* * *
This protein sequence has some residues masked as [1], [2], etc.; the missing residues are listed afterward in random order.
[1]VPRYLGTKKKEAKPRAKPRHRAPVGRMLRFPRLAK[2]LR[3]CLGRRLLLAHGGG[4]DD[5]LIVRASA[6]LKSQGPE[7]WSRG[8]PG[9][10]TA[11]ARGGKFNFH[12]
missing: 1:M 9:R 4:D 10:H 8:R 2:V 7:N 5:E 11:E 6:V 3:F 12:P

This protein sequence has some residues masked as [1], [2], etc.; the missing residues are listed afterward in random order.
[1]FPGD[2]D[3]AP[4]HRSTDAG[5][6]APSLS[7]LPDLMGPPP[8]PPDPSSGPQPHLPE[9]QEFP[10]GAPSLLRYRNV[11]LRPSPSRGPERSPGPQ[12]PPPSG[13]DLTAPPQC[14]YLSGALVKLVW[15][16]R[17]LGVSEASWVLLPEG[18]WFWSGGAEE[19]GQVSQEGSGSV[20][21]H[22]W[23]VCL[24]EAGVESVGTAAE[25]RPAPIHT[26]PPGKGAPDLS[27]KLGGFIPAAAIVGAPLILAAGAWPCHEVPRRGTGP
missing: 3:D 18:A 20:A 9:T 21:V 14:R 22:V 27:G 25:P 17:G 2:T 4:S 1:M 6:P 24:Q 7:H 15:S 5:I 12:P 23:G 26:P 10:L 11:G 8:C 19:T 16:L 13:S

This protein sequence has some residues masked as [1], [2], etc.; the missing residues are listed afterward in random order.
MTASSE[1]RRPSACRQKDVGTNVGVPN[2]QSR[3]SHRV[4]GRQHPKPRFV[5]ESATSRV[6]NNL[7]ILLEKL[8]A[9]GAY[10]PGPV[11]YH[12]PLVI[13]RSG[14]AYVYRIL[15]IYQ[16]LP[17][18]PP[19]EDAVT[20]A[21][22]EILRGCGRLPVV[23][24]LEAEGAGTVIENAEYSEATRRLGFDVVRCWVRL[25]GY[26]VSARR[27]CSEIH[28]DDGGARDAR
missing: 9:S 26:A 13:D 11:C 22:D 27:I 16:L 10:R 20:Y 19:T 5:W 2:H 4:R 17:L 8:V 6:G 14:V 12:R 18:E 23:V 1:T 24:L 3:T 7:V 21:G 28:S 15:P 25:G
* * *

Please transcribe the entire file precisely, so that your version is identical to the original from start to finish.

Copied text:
This protein sequence has some residues masked as [1], [2], etc.; the missing residues are listed afterward in random order.
[1]VPRYLGTKKKEAKPRAKPRHRAPVGRMLRFPRLAK[2]LR[3]CLGRRLLLAHGGG[4]DD[5]LIVRASA[6]LKSQGPE[7]WSRG[8]PG[9][10]TA[11]ARGGKFNFH[12]
missing: 1:M 9:R 4:D 10:H 8:R 2:V 7:N 5:E 11:E 6:V 3:F 12:P

This protein sequence has some residues masked as [1], [2], etc.; the missing residues are listed afterward in random order.
[1]FPGD[2]D[3]AP[4]HRSTDAG[5][6]APSLS[7]LPDLMGPPP[8]PPDPSSGPQPHLPE[9]QEFP[10]GAPSLLRYRNV[11]LRPSPSRGPERSPGPQ[12]PPPSG[13]DLTAPPQC[14]YLSGALVKLVW[15][16]R[17]LGVSEASWVLLPEG[18]WFWSGGAEE[19]GQVSQEGSGSV[20][21]H[22]W[23]VCL[24]EAGVESVGTAAE[25]RPAPIHT[26]PPGKGAPDLS[27]KLGGFIPAAAIVGAPLILAAGAWPCHEVPRRGTGP
missing: 3:D 18:A 20:A 9:T 21:V 14:R 22:V 27:G 25:P 17:G 2:T 4:S 1:M 6:P 24:Q 7:H 15:S 5:I 12:P 23:G 26:P 10:L 11:G 8:C 19:T 16:L 13:S

This protein sequence has some residues masked as [1], [2], etc.; the missing residues are listed afterward in random order.
MTASSE[1]RRPSACRQKDVGTNVGVPN[2]QSR[3]SHRV[4]GRQHPKPRFV[5]ESATSRV[6]NNL[7]ILLEKL[8]A[9]GAY[10]PGPV[11]YH[12]PLVI[13]RSG[14]AYVYRIL[15]IYQ[16]LP[17][18]PP[19]EDAVT[20]A[21][22]EILRGCGRLPVV[23][24]LEAEGAGTVIENAEYSEATRRLGFDVVRCWVRL[25]GY[26]VSARR[27]CSEIH[28]DDGGARDAR
missing: 9:S 26:A 13:D 11:C 22:D 27:I 16:L 10:R 20:Y 19:T 5:W 2:H 4:R 17:L 8:V 6:G 14:V 12:R 18:E 23:V 1:T 24:L 3:T 7:V 21:G 28:S 15:P 25:G